‘CRACKER QUEEN’ AUTHOR OF ONE OF ‘25 BOOKS ALL GEORGIANS SHOULD READ’ SPICES UP PREVIEW PARTY FOR BRENAU BARBECUE CHAMPIONSHIP

Georgia author Lauretta Hannon joins a lineup that ranges from an acoustic guitar set to a Jimmy Buffett tribute band at the Brenau University Amphitheater Friday, May 28, for the preview party to open the second Brenau University barbecue cooking championship.

Gates open for the preview party a 5 p.m. with the program set to begin at 6 p.m. There is a $10 admission charge for adults, but children are admitted free. Patrons can also buy ribs and other barbecue specialties served up by Yazoo’s Delta Q, winners of the 2009 national barbecue cooking championship sponsored by the Memphis Barbecue Network.

The preview party celebrates the public opening of Brenau’s second Memphis Barbecue Network-sanctioned championship on Saturday, May 29. Proceeds from both events will benefits scholarships for North Georgia students at the 132-year-old private institution.

Other performers at the preview party Fridays are singer Kimberly Clark and the Sons of Sailors, the Buffett tribute band.

Hannon, a frequent guest on National Public Radio’s “All Things Considered” program, is the author of “The Cracker Queen: A Memoir of a Jagged, Joyful Life,” which was recently chosen as one of the “25 Books All Georgians Should Read,” a prestigious list compiled by the Georgia Center for the Book. Hannon also will sign copies of her book during the preview party.

One reviewer called her book “a hilarious, poignant and occasionally horrifying memoir of growing up in the Land of the Single-Wides.” In both her book and yarn-spinning, the middle Georgia native easily jumps between descriptions of dealing with a stuffy New England-bred paternal aunt and a mother who kept a sing on her refrigerator door that said “If it has tires or testicles, it’s gonna give you trouble.”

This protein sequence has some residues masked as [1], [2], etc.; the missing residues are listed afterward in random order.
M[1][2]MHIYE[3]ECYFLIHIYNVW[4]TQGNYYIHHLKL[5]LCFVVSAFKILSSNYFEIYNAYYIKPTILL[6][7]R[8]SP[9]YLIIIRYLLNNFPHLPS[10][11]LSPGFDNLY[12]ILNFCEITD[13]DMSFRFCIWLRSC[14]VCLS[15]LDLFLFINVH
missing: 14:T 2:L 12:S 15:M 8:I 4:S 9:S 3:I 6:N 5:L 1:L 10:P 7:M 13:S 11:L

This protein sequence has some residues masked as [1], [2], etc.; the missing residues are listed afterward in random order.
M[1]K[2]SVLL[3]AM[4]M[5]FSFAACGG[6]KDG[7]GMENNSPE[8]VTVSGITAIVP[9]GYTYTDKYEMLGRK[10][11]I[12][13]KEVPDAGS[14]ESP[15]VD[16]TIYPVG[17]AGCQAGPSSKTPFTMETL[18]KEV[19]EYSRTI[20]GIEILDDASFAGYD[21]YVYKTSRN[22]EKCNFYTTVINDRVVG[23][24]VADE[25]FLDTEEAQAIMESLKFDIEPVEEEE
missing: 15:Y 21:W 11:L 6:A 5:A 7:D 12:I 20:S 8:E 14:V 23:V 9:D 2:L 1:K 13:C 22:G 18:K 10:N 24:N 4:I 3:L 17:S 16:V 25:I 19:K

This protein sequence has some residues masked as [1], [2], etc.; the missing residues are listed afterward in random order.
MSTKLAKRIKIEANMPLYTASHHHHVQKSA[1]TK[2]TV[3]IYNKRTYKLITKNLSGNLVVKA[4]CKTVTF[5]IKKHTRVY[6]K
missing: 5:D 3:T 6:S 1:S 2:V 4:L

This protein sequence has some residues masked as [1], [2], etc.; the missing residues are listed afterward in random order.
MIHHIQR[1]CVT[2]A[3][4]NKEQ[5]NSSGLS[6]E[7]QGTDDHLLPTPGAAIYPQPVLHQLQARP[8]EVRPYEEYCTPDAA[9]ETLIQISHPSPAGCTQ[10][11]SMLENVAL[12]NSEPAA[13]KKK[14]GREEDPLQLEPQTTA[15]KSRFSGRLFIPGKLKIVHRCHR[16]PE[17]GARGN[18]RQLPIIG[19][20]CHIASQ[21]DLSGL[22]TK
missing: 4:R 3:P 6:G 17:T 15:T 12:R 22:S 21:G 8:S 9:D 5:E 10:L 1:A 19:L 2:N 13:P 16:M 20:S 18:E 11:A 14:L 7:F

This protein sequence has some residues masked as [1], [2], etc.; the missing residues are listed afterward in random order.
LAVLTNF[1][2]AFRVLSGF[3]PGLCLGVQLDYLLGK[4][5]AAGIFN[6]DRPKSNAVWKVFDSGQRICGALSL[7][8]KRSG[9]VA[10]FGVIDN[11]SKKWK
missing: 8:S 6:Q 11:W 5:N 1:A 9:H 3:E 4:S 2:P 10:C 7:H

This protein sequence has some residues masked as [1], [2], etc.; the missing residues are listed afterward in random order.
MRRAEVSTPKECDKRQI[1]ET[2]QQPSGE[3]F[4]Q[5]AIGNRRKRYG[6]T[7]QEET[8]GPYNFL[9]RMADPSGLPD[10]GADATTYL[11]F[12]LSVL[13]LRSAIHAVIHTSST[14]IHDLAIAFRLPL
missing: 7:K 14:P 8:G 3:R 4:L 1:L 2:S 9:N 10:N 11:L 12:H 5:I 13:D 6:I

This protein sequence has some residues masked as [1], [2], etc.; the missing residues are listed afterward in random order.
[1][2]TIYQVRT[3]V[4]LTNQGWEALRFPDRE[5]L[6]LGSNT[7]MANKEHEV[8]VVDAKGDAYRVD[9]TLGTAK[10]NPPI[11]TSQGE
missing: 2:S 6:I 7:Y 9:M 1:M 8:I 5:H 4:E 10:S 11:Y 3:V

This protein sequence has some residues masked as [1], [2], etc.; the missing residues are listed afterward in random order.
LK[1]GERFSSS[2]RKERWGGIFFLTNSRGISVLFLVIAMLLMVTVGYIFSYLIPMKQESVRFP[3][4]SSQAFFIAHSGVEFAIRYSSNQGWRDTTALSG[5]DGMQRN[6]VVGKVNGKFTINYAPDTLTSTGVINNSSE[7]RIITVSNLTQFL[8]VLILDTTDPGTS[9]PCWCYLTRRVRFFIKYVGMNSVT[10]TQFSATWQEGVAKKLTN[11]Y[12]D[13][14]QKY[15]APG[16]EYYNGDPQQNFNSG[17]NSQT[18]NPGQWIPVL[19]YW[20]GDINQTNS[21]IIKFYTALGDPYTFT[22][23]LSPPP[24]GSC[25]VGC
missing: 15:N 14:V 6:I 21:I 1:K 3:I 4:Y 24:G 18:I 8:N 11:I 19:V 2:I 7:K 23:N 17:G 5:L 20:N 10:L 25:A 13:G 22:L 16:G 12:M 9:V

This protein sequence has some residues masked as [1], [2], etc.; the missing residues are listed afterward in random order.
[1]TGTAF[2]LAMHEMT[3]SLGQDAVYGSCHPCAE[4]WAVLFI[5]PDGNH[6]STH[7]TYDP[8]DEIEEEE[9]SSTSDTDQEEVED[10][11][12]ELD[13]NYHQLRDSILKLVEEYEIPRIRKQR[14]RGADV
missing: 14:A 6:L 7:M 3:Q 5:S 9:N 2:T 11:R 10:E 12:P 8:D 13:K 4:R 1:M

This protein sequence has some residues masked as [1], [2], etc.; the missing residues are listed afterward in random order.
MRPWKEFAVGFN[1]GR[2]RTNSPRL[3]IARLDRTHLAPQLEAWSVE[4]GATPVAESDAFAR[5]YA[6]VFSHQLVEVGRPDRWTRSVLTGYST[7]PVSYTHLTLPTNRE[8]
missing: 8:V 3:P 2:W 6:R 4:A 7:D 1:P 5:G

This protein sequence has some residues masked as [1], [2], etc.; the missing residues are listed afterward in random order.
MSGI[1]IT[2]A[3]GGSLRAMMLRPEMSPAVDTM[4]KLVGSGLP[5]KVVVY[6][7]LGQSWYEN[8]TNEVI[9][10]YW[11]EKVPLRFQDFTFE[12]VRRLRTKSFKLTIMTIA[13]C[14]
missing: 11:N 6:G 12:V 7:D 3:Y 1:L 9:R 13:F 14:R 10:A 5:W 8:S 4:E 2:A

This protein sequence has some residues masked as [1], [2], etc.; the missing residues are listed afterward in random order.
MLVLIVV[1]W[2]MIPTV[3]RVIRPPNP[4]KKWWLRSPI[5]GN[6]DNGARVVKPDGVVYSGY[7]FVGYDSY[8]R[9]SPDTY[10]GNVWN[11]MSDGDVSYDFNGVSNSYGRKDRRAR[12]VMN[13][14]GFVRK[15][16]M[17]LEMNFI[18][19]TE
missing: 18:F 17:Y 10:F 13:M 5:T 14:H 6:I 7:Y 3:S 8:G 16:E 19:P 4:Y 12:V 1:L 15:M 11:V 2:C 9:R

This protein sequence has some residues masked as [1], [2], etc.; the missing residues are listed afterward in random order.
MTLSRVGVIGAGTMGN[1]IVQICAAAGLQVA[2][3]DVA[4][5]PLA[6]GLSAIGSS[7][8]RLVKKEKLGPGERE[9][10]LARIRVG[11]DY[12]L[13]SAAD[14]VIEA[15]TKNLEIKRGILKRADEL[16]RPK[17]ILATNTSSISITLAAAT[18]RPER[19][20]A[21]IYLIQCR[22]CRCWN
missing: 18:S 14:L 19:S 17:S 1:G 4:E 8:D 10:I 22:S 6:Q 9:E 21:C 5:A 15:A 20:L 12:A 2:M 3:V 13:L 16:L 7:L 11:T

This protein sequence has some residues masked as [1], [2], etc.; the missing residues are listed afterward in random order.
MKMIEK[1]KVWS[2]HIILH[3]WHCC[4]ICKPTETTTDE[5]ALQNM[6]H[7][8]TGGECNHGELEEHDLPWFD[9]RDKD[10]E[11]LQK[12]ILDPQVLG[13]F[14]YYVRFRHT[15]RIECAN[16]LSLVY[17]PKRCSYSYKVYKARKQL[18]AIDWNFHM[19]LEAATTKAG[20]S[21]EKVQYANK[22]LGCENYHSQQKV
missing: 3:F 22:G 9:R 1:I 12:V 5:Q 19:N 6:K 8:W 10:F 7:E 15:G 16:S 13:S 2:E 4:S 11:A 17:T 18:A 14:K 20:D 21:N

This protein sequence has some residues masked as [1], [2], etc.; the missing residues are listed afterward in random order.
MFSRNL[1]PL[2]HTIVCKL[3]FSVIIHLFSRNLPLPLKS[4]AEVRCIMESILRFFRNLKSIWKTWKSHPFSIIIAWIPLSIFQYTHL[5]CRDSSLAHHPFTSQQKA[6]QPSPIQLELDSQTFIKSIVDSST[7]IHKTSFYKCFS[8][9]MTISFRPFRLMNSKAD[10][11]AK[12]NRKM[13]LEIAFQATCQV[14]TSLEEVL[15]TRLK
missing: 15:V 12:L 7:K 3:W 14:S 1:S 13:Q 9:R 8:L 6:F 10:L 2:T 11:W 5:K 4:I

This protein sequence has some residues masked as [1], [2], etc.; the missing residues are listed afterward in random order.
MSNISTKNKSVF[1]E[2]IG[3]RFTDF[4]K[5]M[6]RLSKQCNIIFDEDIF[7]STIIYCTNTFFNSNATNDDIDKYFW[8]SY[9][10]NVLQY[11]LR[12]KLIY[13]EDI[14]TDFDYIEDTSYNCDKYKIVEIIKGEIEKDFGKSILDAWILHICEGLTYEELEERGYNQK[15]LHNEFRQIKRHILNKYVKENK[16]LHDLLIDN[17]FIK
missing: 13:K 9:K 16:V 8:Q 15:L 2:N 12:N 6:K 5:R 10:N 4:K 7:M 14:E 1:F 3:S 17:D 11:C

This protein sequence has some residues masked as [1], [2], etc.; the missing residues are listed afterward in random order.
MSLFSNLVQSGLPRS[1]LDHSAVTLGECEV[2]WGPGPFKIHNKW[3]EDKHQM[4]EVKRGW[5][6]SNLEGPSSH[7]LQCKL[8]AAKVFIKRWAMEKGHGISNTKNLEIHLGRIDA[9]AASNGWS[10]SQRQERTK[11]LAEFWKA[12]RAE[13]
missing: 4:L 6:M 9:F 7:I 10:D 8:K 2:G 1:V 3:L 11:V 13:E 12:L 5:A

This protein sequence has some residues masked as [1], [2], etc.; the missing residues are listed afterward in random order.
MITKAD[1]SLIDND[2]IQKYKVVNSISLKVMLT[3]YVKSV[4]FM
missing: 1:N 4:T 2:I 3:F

Hannon confesses that she prefers jazz and classical music and has never read “Gone with the Wind,” preferring instead less southern fare like the works of William Butler Yeats and Leo Tolstoy. But she argues she can still claim “cracker” royalty, because it is not something that can be narrowly defined.

“I agree that’s not what most people think of when they think of crackers,” said Hannon, who will talk about her life between the musical sets. “They have an image of someone who listens to country music and, if they read, it’s somebody like Erskine Caldwell. Yes, I listen to classical music, but I also have a Hank Williams button that I wear.”

“A cracker queen is different from a Southern belle. A cracker queen tries at all times to be real. She’s a straight shooter. A Southern belle tries to manipulate through fake flattery and other maneuvers.”

Despite Hannon’s affection for classical music and literature, she does have other qualifications of a cracker queen. In her memoir, which is available in paperback this month, she describes growing up in Warner Robins in a dysfunctional family. She tells stories of alcoholism, crazy aunts, a criminal uncle, a half-sibling who ran a head shop, an unorthodox mother and a woman who keeps a Baby Jesus from a Nativity scene chained in her yard.

“There’s an endless supply of material,” said Hannon, “but if I run out of stories, all I have to do is call my mother.”

For more information, go to www.Brenau.edu/bbq/

Originally published on 5/17/10

 

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